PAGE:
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    "If you've been injured through no fault of your own you could be entitled to compensation. If you're unsure if you could claim, I recommend you call Accident Advice Helpline."

    Esther Rantzen

    Injury claim jargon buster: Limitation

    A strict time limit applies to making personal injury claims. The standard time period within which a claim for compensation has to be made is called the limitation period, or the statute of limitation, and is a period of three years.

    If no court action has been started by the time this period elapses, the personal injury compensation claim becomes statute barred, or time barred, and the injured individual is no longer able to claim compensation.

    Limitation period for injuries

    For the majority of injury compensation claims, the limitation period is three years. This period will commence from the date the accident causing the personal injury occurred.

    This applies to all types of accident, including slips, trips and falls, road traffic accidents and accidents at work, at home, or in any public place.

    Limitation period for diseases

    The three-year limitation period also applies to injuries resulting from work accidents causing exposure to toxic or otherwise harmful substances and the development of occupational diseases such as hand-arm vibration syndromeoccupational asthma or chronic obstructive pulmonary disease.

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    In cases of industrial illness, the three years start from the date the affected individual was diagnosed or told that they had developed the work related condition or disease, or symptoms thereof. This could be the date:

    • Symptoms first became apparent or started
    • The industrial condition was suspected by the affected individual or others, such as medical advisors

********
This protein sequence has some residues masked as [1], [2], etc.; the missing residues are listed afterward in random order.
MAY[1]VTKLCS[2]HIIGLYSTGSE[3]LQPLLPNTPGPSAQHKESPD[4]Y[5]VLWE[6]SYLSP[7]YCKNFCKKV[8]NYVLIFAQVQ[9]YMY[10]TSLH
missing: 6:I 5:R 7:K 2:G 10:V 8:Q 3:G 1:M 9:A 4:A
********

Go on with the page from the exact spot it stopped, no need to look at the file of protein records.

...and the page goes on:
• The occupational illness was diagnosed

    The limitation period may commence from whichever was the earliest of those dates.


    There are some possible exceptions to the three-year limit.

    If a minor is injured by accident, the three years would not start until the minor turns 18. In a similar way, if a person was being treated under the 1983 Mental Health Act at the time of the incident causing his/her injury, the limitation period would not begin until the date their disability ceases or they are discharged as a patient.

    Act fast

    The limitation period makes it necessary to act fast if you intend to claim compensation after being injured at work, by slipping, tripping or falling, or on the road through no fault on your part.

    Our confidential and obligation-free Accident Advice Helpline freephone number is available 24 hours a day, seven days a week. Call us now on 0800 689 0500 to start your claim for injury compensation as soon as possible.

    Date Published: March 2, 2015

    Author: Accident Advice

    Accident Advice Helpline (or AAH) is a trading style of Slater Gordon Solutions Legal Limited. Slater Gordon Solutions Legal Limited is a company registered in England and Wales with registration number 07931918, VAT 142 8192 16, registered office Dempster Building, Atlantic Way, Brunswick Business Park, Liverpool, L3 4UU and is an approved Alternative Business Structure authorised and regulated by the Solicitors Regulation Authority. Authorised and regulated by the Financial Conduct Authority.

    Disclaimer: This website contains content contributed by third parties, therefore any opinions, comments or other information expressed on this site that do not relate to the business of AAHDL or its associated companies should be understood as neither being held or endorsed by this business.

    No-Win No-Fee: *Subject to insurance costs. Fee payable if case not pursued at client's request.